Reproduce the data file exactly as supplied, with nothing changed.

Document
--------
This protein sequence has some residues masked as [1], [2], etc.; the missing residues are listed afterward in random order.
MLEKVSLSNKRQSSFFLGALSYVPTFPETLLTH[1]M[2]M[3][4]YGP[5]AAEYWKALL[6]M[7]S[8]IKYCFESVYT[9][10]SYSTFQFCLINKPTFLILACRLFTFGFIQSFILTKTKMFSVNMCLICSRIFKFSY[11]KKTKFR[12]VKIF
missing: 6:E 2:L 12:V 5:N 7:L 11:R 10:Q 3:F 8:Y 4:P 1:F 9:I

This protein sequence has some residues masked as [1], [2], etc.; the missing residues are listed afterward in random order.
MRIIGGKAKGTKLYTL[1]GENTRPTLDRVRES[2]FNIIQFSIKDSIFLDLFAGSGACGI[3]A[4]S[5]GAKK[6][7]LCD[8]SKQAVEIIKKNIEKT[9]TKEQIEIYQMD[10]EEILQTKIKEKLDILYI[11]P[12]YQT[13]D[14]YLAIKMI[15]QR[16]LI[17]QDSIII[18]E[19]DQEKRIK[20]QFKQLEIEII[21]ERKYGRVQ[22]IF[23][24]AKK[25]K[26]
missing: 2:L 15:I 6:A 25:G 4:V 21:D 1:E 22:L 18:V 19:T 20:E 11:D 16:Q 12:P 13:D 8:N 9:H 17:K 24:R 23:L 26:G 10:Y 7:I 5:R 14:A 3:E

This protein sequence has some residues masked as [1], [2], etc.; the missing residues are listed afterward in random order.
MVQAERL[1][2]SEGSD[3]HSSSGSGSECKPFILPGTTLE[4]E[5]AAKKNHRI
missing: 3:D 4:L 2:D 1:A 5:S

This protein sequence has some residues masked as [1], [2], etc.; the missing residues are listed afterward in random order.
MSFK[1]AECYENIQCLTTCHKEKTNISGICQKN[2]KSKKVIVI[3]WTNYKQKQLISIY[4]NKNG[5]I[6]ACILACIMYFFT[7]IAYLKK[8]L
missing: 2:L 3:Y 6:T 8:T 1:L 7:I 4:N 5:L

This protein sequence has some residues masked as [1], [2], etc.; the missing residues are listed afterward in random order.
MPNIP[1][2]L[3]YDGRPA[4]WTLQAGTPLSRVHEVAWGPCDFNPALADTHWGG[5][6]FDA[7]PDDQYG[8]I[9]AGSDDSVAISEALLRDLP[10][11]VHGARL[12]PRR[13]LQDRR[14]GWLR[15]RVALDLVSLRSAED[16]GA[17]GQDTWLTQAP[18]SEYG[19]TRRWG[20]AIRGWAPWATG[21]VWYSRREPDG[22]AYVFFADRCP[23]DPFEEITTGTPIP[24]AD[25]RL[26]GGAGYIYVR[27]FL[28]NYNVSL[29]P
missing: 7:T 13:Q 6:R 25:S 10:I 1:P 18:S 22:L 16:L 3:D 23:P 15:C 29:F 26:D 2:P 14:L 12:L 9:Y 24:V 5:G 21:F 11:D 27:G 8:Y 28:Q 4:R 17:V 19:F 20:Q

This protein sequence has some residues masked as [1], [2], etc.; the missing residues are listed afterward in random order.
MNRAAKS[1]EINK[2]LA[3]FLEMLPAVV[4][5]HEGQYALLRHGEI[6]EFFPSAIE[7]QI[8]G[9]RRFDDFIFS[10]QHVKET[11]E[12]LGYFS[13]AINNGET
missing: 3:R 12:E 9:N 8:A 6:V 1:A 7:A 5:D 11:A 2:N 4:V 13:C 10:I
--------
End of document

This protein sequence has some residues masked as [1], [2], etc.; the missing residues are listed afterward in random order.
MLEKVSLSNKRQSSFFLGALSYVPTFPETLLTH[1]M[2]M[3][4]YGP[5]AAEYWKALL[6]M[7]S[8]IKYCFESVYT[9][10]SYSTFQFCLINKPTFLILACRLFTFGFIQSFILTKTKMFSVNMCLICSRIFKFSY[11]KKTKFR[12]VKIF
missing: 6:E 2:L 12:V 5:N 7:L 11:R 10:Q 3:F 8:Y 4:P 1:F 9:I

This protein sequence has some residues masked as [1], [2], etc.; the missing residues are listed afterward in random order.
MRIIGGKAKGTKLYTL[1]GENTRPTLDRVRES[2]FNIIQFSIKDSIFLDLFAGSGACGI[3]A[4]S[5]GAKK[6][7]LCD[8]SKQAVEIIKKNIEKT[9]TKEQIEIYQMD[10]EEILQTKIKEKLDILYI[11]P[12]YQT[13]D[14]YLAIKMI[15]QR[16]LI[17]QDSIII[18]E[19]DQEKRIK[20]QFKQLEIEII[21]ERKYGRVQ[22]IF[23][24]AKK[25]K[26]
missing: 2:L 15:I 6:A 25:G 4:V 21:D 1:E 22:L 18:V 19:T 20:E 11:D 16:Q 12:P 13:D 8:N 9:H 17:K 24:R 23:L 26:G 10:Y 7:I 5:R 14:A 3:E

This protein sequence has some residues masked as [1], [2], etc.; the missing residues are listed afterward in random order.
MVQAERL[1][2]SEGSD[3]HSSSGSGSECKPFILPGTTLE[4]E[5]AAKKNHRI
missing: 3:D 4:L 2:D 1:A 5:S

This protein sequence has some residues masked as [1], [2], etc.; the missing residues are listed afterward in random order.
MSFK[1]AECYENIQCLTTCHKEKTNISGICQKN[2]KSKKVIVI[3]WTNYKQKQLISIY[4]NKNG[5]I[6]ACILACIMYFFT[7]IAYLKK[8]L
missing: 2:L 3:Y 6:T 8:T 1:L 7:I 4:N 5:L

This protein sequence has some residues masked as [1], [2], etc.; the missing residues are listed afterward in random order.
MPNIP[1][2]L[3]YDGRPA[4]WTLQAGTPLSRVHEVAWGPCDFNPALADTHWGG[5][6]FDA[7]PDDQYG[8]I[9]AGSDDSVAISEALLRDLP[10][11]VHGARL[12]PRR[13]LQDRR[14]GWLR[15]RVALDLVSLRSAED[16]GA[17]GQDTWLTQAP[18]SEYG[19]TRRWG[20]AIRGWAPWATG[21]VWYSRREPDG[22]AYVFFADRCP[23]DPFEEITTGTPIP[24]AD[25]RL[26]GGAGYIYVR[27]FL[28]NYNVSL[29]P
missing: 7:T 13:Q 6:R 25:S 10:I 1:P 18:S 22:L 16:L 3:D 23:P 15:C 29:F 26:D 2:P 14:L 12:L 9:Y 24:V 5:G 21:F 11:D 27:G 8:Y 28:Q 4:R 17:V 19:F 20:Q

This protein sequence has some residues masked as [1], [2], etc.; the missing residues are listed afterward in random order.
MNRAAKS[1]EINK[2]LA[3]FLEMLPAVV[4][5]HEGQYALLRHGEI[6]EFFPSAIE[7]QI[8]G[9]RRFDDFIFS[10]QHVKET[11]E[12]LGYFS[13]AINNGET
missing: 3:R 12:E 9:N 8:A 6:V 1:A 7:A 5:D 11:A 2:N 4:V 13:C 10:I